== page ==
Which areas of actuarial work are the best paid?
Salary estimates for actuarial work are pretty hard to come by and in my experience not particularly accurate, Also, in practice there are also large differences in salary when accounting for experience, practice area, function, and location. So I thought I'd try to put together my own analysis which accounts for all these variables!
As a source of data I decided to work from online Job Adverts, mainly because I can collect them with a minimum of effort, but also because the only other option would be to send out my own survey (and to be honest why would anyone complete a salary survey from a random guy online?).
Step 1. Collect Some Data
I started by web scraping about 800 job adverts from an actuarial job site. This was all the job which were listed on the website at the time. Since this might be 'slightly' (i.e. completely) against the terms of service of the site, I won't say which site the adverts are from or publish any of the raw data. I don't see any issues with publishing aggregated data from the website though.
Once I had scraped the adverts, I extracted the salary figures and discarded adverts that did not include a salary, this left about 350 job advert to work with.
Step 2. Analysis
My first step was to segment the adverts by practice area. Rather than going through each advert one at a time, I split them by looking at key words in the adverts, for example, adverts containing the terms 'pensions', 'employee benefits', or 'defined contribution' were all assigned to the category 'Pensions'.
These figures were then used to produce the following box and whiskers chart:
As expected, General Insurance comes out as the highest paid practice area with Life and Investments in joint second place and Pensions lagging quite a bit behind.
In case you can't remember how a box and whiskers chart works, the black dot is the mean, the three lines in the box represent the 1st quartile, median, and 3rd quartile, and the whiskers go up to the maximum and down to the minimum value.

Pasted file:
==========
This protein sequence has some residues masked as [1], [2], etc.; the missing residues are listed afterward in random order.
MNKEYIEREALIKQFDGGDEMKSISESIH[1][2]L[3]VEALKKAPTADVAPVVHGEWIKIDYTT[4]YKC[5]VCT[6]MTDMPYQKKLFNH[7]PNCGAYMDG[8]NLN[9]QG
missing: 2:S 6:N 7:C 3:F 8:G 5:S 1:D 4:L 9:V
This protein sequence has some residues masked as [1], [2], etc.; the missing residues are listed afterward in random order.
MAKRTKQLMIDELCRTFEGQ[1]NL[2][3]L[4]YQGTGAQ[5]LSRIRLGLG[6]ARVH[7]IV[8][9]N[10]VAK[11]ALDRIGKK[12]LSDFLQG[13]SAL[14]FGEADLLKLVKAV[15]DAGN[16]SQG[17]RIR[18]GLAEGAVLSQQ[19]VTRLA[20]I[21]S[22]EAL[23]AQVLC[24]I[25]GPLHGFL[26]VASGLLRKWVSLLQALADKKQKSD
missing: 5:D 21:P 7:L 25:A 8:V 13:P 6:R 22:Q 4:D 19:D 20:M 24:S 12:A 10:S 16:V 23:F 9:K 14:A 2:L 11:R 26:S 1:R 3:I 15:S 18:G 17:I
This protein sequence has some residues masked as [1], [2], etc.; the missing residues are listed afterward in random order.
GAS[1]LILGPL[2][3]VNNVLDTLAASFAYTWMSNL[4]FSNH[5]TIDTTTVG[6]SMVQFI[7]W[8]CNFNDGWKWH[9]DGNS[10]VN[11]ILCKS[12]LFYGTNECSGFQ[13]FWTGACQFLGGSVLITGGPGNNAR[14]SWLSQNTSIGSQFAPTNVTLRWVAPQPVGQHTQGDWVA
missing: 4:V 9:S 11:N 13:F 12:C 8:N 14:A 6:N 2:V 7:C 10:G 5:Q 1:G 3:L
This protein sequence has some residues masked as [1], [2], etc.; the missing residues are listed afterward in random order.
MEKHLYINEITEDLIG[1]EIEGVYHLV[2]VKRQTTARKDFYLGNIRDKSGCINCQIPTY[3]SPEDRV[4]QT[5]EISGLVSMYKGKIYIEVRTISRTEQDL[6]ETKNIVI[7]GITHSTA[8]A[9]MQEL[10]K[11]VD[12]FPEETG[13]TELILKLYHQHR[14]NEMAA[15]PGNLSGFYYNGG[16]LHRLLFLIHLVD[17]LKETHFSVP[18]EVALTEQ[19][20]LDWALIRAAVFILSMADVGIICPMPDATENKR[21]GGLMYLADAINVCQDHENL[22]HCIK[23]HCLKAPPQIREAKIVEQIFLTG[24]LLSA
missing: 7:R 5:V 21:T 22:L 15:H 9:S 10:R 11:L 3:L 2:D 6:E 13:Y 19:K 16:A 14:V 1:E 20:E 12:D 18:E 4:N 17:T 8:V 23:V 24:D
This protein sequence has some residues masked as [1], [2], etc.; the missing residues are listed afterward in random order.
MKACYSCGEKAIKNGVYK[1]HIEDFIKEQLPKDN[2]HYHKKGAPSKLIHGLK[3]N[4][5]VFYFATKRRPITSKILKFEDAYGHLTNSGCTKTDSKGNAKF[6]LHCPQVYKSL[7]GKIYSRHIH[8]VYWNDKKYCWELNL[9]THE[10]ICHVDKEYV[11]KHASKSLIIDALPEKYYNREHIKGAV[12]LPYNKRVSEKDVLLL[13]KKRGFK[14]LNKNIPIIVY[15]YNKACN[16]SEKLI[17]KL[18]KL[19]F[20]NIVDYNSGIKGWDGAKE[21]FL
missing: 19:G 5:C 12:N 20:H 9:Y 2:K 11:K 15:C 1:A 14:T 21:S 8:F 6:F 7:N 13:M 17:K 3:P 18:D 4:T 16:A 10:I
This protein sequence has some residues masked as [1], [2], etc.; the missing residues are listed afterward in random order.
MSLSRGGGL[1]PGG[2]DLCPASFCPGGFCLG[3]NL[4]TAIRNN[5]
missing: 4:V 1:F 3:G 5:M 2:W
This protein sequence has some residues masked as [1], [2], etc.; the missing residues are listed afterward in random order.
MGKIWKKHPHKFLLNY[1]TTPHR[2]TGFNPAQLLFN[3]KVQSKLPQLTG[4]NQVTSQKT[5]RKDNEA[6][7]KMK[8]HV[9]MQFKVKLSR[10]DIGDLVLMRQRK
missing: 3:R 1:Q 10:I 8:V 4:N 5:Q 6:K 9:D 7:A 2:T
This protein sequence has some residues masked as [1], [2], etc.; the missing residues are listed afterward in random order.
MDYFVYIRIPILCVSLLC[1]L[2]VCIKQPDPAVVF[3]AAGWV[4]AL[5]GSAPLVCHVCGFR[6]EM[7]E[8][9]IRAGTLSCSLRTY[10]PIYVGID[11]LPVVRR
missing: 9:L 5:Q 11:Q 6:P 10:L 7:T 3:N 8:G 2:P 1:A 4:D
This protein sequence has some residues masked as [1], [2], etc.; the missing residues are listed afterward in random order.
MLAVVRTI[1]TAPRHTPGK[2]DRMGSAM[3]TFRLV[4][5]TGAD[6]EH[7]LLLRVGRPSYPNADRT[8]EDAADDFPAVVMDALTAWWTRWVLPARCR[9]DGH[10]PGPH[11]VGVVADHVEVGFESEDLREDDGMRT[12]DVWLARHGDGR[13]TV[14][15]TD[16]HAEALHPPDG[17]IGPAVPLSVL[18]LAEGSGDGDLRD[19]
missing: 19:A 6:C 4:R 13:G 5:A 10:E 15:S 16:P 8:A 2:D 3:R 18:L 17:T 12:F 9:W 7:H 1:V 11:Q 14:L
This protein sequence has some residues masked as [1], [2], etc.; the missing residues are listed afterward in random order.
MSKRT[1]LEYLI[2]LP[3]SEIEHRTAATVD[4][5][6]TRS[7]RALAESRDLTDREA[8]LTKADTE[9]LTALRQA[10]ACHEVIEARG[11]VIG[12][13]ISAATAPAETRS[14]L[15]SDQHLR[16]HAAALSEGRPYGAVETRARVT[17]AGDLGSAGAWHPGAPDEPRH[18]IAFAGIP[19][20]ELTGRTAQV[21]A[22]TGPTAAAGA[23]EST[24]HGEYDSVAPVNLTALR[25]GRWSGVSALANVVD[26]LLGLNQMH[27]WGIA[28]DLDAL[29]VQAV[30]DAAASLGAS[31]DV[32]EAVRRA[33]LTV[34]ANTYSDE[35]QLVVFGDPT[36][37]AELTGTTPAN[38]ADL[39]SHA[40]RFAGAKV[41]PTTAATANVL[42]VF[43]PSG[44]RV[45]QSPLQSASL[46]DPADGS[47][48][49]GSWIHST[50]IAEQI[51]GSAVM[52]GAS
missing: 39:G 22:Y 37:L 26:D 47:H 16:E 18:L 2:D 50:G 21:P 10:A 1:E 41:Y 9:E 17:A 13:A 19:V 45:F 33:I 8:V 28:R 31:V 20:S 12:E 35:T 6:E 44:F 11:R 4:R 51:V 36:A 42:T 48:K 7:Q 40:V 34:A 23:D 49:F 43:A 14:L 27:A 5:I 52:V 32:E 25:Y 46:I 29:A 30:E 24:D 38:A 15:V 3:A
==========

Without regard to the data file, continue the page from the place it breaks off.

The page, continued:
Are there any other correlations that are affecting this ranking though? Since a lot of GI jobs are based in London, does London's higher average salary accounts for the difference?
First let's check that actuarial jobs in London do actually have higher salaries than actuarial jobs outside London.
As expected, London based jobs are clearly better paid on average than non-London based jobs.
In order to see whether location is driving the differences between salaries across practice areas we need to include location as another variable in our chart:
This chart gets a bit more messy, but we can see that even when we account for the effect of location, we still have the same ordering of practice area:
General Insurance > Life > Pensions
Now that we've looked at practice areas, I'm going to show my bias towards insurance and look at the effect of the type of actuarial work within an insurance company on salary.
Surprisingly, all the functions are relatively equal. There seems to be a weak ordering of:
Capital Modelling > Pricing > Reserving
Though the difference does not seem to be significant.
Finally, let's look at the effect of qualifying on salary. As expected, jobs for qualified actuaries have a mean of £20,000 higher than part/nearly qualified positions.
All the more reason I should be studying right now rather than procrastinating on here!.
I work as a pricing actuary at a reinsurer in London.